Foreseeing a severe housing shortage after WWII, the City of New York and Metropolitan Life, then the world’s richest corporation, form the first public-private partnership for cleaning up blighted urban areas. The City condemns “the Gas House district,” creating the largest forced migration in its history. This gives Met Life a site on which to build Stuyvesant Town, providing affordable housing for thousands of returning war veterans and their families. A viable middle class is thus kept from fleeing to the suburbs.
The stated goal of Met Life’s Chairman, Frederick Esker, was “that families of moderate means might live in health, comfort and dignity in park-like communities, and that a pattern might be set of private enterprise productively devoted to public service.” Such beneficence had its limitations. Esker believed that “negroes and whites don’t mix”. Esker, along with Robert Moses, got the New York State legislature to pass a law effectively allowing racial discrimination in a publicly supported private housing complex. This original sin of Stuyvesant Town leads to years of court challenges, legislative battles, and direct action, all in the context of Cold War politics.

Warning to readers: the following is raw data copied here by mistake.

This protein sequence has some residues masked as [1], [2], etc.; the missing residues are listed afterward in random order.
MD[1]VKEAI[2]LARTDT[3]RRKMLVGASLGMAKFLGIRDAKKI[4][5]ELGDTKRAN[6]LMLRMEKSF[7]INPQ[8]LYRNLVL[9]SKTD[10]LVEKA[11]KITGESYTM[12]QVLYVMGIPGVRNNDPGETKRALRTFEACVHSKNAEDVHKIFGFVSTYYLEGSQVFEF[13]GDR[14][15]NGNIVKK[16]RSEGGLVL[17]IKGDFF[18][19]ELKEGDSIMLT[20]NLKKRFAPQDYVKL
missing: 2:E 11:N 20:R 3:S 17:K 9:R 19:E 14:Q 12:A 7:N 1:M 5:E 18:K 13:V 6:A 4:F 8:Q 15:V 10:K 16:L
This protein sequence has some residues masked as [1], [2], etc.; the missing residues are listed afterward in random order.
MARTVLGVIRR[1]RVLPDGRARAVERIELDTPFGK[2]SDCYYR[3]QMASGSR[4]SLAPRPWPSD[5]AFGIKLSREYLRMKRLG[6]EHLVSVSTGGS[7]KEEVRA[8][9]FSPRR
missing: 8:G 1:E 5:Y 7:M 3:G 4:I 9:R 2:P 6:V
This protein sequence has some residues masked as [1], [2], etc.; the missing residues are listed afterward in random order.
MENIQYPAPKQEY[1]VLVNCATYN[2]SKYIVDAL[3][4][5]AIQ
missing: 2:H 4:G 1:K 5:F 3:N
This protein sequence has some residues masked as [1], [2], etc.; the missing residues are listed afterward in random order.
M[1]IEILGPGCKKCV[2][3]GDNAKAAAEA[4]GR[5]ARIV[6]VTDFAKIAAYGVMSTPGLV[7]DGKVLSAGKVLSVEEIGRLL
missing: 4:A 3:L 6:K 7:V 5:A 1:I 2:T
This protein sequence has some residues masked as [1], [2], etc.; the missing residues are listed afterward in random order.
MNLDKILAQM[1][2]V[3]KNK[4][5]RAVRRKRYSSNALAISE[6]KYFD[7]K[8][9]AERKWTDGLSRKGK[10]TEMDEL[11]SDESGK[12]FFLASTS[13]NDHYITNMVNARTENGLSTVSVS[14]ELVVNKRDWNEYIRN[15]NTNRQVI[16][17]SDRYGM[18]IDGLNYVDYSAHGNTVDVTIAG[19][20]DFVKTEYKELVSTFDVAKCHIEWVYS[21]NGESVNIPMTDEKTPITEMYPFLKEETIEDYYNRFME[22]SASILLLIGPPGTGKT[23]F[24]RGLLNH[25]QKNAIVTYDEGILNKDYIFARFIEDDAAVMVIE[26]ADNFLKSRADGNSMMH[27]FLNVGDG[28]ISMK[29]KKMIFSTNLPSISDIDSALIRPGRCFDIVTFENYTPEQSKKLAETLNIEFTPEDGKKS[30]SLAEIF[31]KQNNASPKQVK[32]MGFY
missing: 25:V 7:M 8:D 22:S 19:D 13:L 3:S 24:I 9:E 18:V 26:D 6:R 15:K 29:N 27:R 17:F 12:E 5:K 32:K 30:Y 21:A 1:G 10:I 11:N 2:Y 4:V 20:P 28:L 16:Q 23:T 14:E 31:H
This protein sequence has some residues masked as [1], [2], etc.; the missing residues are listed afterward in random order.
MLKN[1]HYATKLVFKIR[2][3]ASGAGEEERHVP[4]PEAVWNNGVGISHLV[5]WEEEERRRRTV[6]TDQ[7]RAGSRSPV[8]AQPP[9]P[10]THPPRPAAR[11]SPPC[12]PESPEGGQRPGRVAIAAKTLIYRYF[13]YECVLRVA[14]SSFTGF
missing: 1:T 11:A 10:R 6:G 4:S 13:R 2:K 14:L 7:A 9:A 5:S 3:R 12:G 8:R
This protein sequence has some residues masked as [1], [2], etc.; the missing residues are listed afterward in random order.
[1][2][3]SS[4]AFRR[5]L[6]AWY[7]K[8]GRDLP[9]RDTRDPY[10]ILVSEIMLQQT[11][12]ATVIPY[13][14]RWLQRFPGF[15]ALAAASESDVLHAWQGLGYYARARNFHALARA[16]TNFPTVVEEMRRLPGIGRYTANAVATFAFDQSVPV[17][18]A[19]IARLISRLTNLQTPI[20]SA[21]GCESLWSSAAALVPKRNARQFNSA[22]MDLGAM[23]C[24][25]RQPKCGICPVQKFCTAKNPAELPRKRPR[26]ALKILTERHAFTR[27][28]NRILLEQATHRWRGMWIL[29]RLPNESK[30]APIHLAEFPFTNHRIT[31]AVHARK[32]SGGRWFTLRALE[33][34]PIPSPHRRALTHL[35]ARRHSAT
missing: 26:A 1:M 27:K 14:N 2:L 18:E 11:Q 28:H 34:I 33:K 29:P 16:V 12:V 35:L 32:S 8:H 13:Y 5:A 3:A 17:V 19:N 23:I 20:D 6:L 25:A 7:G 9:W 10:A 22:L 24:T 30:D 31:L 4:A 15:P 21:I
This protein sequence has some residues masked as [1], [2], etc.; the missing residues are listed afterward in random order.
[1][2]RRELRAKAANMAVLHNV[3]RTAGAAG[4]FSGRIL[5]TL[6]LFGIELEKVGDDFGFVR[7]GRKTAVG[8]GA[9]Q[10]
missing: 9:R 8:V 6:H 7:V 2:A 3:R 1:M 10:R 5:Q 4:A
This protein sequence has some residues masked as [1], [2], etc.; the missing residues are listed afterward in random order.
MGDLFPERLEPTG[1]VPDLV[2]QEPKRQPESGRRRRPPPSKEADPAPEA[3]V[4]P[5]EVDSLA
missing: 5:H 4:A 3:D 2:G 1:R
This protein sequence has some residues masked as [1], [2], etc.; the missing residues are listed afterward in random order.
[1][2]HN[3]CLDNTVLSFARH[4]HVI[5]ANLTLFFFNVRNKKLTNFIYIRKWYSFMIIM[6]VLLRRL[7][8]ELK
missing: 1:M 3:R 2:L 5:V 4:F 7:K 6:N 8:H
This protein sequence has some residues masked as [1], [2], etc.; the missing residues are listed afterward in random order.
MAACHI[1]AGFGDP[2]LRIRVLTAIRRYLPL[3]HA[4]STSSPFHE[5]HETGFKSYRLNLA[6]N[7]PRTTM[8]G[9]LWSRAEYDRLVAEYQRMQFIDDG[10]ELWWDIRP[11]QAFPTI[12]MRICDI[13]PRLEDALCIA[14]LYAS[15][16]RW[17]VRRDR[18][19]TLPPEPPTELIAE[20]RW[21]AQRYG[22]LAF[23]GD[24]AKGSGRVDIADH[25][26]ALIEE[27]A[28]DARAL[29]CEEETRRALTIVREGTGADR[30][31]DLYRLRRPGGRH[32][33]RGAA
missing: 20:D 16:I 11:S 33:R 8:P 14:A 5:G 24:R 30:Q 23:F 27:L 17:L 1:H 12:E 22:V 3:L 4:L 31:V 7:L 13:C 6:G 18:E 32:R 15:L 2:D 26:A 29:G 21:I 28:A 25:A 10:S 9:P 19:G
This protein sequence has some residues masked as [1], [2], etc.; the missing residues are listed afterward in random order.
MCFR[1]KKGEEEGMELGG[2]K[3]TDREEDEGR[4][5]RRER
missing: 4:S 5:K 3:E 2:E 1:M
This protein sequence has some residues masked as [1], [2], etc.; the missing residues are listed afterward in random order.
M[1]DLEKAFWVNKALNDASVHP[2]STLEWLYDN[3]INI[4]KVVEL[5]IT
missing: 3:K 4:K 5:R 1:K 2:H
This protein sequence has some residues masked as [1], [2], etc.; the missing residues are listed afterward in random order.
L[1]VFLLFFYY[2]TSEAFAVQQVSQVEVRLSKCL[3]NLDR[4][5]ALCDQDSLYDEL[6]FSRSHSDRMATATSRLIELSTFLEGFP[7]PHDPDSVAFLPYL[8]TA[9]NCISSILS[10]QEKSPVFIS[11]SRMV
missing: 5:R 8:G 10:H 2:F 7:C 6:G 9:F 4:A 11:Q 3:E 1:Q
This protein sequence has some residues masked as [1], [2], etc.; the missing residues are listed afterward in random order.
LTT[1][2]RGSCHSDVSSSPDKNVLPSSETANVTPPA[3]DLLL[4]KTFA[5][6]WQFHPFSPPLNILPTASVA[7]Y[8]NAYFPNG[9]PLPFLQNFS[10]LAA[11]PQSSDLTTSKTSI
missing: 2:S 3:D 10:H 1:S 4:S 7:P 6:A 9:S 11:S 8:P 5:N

Stuyvesant Town’s “whites only” policy did not sit well with returning veterans who had just fought alongside African-American soldiers and had seen the results of racism in Nazi Germany. A bitter, epic struggle to end the exclusionary policy results in the New York City Council passing the Brown Isaacs bill, the first fair housing law in the nation. A precedent for the direct actions of the 1960s civil rights movement is set.